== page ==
Q: Your parents were very involved in their community. How did their example influence your own dedication to service?

A: We lived in a small town, Vega Alta. It was literally six streets. We didn’t have money. We couldn’t do what philanthropy does in the United States. But we had human capital, and we used our human capital to help others.

Every Thursday, my dad went to a meeting of the Rotary Club. They talked about the good deeds that they were going to do for the town. We were always involved in the Red Cross, and whenever there was a hurricane or something that hit the Dominican Republic, Haiti, Puerto Rico, my dad was a leader in making sure that we were sending stuff.

What I have learned as I got a little more money and I could be philanthropic, is that you also have to give human capital. Being involved in the organization is much more work, but it feels different than when you just give money. I learned that from my parents.


Q: What guides your family in deciding how to share your resources?

A: At the Miranda Family Fund, we always try to be the first one giving money. Money brings money, so we want to make sure that we go in and we help sell the story.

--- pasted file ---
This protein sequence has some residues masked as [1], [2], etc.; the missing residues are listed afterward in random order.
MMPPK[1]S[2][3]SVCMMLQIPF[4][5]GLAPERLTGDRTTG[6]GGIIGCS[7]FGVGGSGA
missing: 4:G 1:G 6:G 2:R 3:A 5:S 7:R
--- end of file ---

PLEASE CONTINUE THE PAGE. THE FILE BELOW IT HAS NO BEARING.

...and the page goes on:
We’re working with the People’s Theater Project on a dream of having the first off-Broadway theater in Washington Heights. You have no idea how many people said to me, “It’s really a tall order, we don’t have the audience.” It becomes a chicken and egg situation, because if you don’t have a place, how do you get an audience?

So we put the first $1 million in. Then, I went to New York-Presbyterian and said, “You need to match us, because you are the employer of this community.” Then all of a sudden every foundation is coming in, and we’re raising $20 million to create a real theater.


Q: Why have the arts been such a priority for your family’s giving?

A: The arts changed our lives. We believe it not only feeds your heart and soul, but is a door to opportunity.

If my son had not created “Hamilton,” and if my wife and I had not taken the leap to mortgage our house to invest in “Hamilton,” the Mirandas would have still been great people using a lot of their human capital to help. But the arts changed our fortunes.

So the arts are a way to prosperity, but to get there, you need to get opportunities. And in order to get opportunities, someone has to invest. We invest in organizations that are in the arts and are opening doors, and in people who are in the arts, have talent and want a chance.